Table of Contents
ISRN Infectious Diseases
Volume 2014 (2014), Article ID 950316, 4 pages
Research Article

An Email Survey of Physician and Licensed Midwife Vaccination Practices in Washington State in 2011

1Communicable Disease Epidemiology, Washington State Department of Health, 1610 NE 150th Street, Shoreline, WA 98155, USA
2Department of Obstetrics and Gynecology, University of Washington, 325 9th Avenue, P.O. Box 359865, Seattle, WA 98104, USA

Received 5 September 2013; Accepted 10 October 2013; Published 11 February 2014

Academic Editors: B. Best and I. Bonmarin

Copyright © 2014 Marisa Anne D’Angeli and Linda O’Neal Eckert. This is an open access article distributed under the Creative Commons Attribution License, which permits unrestricted use, distribution, and reproduction in any medium, provided the original work is properly cited.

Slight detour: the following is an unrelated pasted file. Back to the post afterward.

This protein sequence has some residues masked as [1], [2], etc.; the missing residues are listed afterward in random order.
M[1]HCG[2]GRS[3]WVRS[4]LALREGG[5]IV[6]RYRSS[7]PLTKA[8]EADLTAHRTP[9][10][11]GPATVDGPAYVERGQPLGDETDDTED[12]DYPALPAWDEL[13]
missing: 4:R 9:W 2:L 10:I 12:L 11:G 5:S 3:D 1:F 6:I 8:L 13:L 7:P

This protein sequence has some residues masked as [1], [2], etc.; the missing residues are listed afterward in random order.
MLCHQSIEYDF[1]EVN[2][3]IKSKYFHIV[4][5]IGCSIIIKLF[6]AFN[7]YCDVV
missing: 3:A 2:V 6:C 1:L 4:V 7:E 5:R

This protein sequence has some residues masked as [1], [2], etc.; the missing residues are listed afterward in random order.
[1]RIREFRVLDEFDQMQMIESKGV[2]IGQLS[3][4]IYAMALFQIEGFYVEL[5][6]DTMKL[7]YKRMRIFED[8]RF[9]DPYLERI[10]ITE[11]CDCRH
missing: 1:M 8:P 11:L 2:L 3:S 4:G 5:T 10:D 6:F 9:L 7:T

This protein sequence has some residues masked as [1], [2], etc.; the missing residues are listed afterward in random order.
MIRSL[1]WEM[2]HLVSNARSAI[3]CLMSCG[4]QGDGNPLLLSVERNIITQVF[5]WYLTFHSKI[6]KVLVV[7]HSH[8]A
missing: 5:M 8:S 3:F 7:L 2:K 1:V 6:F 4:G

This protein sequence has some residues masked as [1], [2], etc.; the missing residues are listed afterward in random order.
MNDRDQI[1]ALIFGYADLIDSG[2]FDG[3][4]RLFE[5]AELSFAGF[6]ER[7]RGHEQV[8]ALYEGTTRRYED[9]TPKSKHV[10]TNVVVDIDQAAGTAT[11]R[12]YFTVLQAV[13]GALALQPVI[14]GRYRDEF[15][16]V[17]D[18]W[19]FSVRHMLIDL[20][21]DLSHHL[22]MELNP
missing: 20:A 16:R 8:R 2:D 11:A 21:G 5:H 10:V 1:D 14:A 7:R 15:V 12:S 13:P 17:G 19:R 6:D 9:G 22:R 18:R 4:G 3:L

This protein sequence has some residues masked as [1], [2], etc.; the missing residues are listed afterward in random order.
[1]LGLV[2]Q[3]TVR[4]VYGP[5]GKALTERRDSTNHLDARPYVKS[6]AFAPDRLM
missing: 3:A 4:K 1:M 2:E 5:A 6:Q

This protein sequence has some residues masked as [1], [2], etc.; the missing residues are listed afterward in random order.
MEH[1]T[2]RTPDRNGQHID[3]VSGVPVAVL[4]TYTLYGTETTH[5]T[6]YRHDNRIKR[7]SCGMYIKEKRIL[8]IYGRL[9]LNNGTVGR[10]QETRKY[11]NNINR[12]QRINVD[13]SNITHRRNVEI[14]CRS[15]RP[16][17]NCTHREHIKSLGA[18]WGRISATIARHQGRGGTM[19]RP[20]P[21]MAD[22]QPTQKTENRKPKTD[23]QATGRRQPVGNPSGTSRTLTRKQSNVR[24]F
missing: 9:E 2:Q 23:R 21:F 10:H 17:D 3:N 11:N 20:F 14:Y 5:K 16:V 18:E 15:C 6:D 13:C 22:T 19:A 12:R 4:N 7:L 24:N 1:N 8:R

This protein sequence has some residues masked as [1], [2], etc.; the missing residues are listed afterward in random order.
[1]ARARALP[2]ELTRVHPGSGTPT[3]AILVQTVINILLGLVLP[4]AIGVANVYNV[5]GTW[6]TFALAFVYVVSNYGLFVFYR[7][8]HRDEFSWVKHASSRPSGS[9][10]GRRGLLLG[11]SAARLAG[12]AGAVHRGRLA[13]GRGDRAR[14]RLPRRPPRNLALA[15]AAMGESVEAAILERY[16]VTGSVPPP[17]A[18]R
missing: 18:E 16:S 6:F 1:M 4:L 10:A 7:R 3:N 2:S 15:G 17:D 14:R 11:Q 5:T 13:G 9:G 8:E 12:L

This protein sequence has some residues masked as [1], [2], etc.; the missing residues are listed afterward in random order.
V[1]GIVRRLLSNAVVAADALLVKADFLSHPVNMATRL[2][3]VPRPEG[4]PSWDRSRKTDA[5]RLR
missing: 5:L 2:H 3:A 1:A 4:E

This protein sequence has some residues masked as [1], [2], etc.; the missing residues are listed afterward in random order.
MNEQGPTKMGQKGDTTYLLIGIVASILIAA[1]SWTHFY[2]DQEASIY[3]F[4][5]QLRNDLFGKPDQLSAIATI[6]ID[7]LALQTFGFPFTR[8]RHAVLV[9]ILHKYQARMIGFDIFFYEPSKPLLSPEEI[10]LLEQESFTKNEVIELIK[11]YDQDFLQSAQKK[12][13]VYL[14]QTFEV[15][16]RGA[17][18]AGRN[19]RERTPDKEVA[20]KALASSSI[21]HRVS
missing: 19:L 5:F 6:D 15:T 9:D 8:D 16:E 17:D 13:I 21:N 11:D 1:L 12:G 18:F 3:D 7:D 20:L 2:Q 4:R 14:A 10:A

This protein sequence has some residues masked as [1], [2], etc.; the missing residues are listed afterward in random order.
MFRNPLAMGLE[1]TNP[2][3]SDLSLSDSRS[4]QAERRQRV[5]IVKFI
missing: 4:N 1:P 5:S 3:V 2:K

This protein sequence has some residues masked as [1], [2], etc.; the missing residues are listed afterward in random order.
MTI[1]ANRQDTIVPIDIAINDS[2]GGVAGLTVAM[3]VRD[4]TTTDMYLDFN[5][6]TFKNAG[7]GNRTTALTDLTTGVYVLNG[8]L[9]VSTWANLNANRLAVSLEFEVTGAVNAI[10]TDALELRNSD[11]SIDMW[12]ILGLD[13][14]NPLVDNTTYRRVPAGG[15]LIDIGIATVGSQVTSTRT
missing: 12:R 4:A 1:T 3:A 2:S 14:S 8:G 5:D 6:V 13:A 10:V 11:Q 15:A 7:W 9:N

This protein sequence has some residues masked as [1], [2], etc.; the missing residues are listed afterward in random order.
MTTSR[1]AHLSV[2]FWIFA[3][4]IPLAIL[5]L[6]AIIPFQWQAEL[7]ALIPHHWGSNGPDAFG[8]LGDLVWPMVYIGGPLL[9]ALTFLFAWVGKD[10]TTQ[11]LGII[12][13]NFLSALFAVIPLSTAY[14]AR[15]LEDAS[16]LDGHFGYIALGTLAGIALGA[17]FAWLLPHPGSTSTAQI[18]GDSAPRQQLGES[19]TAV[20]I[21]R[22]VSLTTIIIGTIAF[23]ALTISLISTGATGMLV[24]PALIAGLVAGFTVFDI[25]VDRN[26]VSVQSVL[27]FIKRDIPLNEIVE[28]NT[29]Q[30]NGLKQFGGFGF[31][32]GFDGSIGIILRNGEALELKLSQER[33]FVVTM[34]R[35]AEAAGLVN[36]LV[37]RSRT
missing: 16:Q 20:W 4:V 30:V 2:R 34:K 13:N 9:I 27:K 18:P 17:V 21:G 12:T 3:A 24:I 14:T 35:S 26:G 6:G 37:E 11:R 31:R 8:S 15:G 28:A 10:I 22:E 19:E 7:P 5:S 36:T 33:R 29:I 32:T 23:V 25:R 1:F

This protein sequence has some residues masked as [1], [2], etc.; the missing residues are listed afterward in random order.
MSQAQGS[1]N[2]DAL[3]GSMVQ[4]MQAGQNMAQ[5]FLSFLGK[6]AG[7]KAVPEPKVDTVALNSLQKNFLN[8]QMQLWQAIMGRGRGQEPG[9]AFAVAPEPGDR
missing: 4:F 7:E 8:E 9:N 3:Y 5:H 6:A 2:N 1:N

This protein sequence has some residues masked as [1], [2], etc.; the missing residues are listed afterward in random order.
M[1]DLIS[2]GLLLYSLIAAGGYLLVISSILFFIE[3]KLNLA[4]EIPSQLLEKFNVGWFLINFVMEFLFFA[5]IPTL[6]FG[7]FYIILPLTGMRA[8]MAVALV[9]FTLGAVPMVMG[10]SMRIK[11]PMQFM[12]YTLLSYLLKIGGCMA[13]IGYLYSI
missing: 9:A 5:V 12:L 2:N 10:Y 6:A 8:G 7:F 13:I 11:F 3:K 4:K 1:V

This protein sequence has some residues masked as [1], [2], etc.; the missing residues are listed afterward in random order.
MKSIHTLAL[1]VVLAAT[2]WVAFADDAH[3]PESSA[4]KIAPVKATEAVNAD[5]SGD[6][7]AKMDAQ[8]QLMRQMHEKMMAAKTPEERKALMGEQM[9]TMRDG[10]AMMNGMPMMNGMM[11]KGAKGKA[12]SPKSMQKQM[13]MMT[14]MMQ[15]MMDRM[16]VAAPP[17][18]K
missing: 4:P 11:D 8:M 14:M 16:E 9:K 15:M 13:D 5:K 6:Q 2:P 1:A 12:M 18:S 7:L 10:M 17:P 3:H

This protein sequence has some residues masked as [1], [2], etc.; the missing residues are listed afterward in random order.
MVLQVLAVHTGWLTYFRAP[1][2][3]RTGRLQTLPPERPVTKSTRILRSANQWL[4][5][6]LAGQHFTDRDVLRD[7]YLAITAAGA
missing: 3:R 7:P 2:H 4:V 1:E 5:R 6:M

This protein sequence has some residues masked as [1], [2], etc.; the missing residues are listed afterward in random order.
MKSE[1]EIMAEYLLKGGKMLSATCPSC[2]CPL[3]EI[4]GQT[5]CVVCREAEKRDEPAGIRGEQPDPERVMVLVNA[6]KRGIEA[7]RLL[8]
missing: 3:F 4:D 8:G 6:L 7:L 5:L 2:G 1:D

Despite proven benefit to mothers and infants, influenza and Tdap vaccination for pregnant women remain suboptimal. We conducted an email survey for physicians (MDs) and licensed midwives (LMs) in Washington to assess vaccination practices. The Washington State Department of Health and University of Washington, Department of Obstetrics and Gynecology, created an electronic survey and sent it to 644 providers. We used chi-square statistic for comparisons, with Fisher’s exact test for cell size smaller than 5. We received responses from 121 (19%), 106 of whom provided prenatal or obstetric care: 81 MDs and 25 LMs. MDs were more likely than LMs to ask whether pregnant patients are current on vaccinations for influenza and pertussis (96% versus 56% and 84% versus 40%, resp., ) and to recommend influenza and pertussis vaccine during pregnancy (100% versus 20% and 86% versus 24%, resp., ). Significantly more MDs received influenza vaccine in the most recent season than did LMs (99% versus 20%, ). In this study, LMs were less likely to inquire about immunization status, recommend influenza and pertussis vaccines, or be vaccinated against influenza than MDs. Enhancing educational communication with LMs deserves further study and may provide an opportunity to improve immunization rates in pregnant women.